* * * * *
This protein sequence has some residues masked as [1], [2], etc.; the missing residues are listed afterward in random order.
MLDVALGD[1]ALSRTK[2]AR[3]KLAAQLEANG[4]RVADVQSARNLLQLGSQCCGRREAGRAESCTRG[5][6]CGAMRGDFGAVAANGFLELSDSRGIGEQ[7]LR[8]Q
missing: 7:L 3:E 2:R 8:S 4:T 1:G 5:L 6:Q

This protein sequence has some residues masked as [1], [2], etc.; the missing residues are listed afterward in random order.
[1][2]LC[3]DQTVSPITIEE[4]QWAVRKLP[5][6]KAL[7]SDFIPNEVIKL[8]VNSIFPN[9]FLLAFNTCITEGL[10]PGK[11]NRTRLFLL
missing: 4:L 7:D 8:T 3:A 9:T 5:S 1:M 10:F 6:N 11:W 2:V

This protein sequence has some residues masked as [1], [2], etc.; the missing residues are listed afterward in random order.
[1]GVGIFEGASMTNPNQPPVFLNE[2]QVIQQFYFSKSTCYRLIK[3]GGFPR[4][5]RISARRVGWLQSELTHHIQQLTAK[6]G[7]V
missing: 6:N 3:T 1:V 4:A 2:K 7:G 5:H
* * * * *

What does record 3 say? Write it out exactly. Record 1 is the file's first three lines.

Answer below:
This protein sequence has some residues masked as [1], [2], etc.; the missing residues are listed afterward in random order.
[1]GVGIFEGASMTNPNQPPVFLNE[2]QVIQQFYFSKSTCYRLIK[3]GGFPR[4][5]RISARRVGWLQSELTHHIQQLTAK[6]G[7]V
missing: 6:N 3:T 1:V 4:A 2:K 7:G 5:H